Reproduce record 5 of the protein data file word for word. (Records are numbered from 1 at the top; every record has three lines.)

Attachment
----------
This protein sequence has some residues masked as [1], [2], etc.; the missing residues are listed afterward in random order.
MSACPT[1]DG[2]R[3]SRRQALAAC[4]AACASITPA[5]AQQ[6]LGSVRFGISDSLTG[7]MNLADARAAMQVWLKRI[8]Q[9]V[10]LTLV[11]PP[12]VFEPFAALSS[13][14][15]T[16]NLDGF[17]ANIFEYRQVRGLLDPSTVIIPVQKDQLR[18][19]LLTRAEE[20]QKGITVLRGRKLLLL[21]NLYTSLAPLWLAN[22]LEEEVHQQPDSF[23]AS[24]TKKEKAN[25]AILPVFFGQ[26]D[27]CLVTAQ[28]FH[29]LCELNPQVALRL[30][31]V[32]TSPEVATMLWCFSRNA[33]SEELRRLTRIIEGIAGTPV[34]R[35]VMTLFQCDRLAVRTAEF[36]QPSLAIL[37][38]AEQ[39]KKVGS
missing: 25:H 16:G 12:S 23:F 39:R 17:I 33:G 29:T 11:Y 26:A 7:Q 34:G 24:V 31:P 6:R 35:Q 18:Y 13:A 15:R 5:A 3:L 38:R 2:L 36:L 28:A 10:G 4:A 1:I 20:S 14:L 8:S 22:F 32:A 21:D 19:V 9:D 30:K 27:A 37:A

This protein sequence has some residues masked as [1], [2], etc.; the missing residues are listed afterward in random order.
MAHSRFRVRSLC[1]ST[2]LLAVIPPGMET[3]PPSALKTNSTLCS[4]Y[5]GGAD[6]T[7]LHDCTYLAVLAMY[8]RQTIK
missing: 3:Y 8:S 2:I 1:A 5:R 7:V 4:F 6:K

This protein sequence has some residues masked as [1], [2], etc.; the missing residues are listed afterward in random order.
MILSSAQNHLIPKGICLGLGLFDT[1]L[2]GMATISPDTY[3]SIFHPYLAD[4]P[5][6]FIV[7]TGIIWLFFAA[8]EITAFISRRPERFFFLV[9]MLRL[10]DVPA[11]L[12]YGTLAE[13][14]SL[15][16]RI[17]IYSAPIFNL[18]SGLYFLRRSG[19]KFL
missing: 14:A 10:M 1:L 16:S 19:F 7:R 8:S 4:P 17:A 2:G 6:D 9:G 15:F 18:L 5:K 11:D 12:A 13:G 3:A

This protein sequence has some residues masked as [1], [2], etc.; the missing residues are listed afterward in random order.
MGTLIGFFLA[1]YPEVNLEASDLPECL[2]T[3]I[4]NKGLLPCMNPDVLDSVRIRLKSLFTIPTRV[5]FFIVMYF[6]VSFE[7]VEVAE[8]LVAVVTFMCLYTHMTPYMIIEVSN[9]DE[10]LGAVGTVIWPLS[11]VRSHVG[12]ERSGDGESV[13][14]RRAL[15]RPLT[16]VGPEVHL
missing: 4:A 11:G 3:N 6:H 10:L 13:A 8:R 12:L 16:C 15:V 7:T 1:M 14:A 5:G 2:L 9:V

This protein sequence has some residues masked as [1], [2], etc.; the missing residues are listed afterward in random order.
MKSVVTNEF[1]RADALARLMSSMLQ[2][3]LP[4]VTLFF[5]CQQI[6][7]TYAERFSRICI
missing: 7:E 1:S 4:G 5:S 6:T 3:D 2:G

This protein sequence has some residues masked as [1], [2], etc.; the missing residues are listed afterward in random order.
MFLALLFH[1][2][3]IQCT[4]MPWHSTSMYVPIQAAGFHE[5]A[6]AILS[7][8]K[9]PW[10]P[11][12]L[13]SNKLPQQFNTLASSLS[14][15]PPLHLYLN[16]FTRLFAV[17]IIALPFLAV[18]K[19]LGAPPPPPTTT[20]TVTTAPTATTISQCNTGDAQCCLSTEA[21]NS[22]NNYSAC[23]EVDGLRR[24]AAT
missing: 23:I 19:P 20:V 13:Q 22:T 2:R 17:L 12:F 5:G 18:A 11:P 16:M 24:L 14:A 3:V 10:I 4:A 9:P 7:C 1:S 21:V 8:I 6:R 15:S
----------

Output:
This protein sequence has some residues masked as [1], [2], etc.; the missing residues are listed afterward in random order.
MKSVVTNEF[1]RADALARLMSSMLQ[2][3]LP[4]VTLFF[5]CQQI[6][7]TYAERFSRICI
missing: 7:E 1:S 4:G 5:S 6:T 3:D 2:G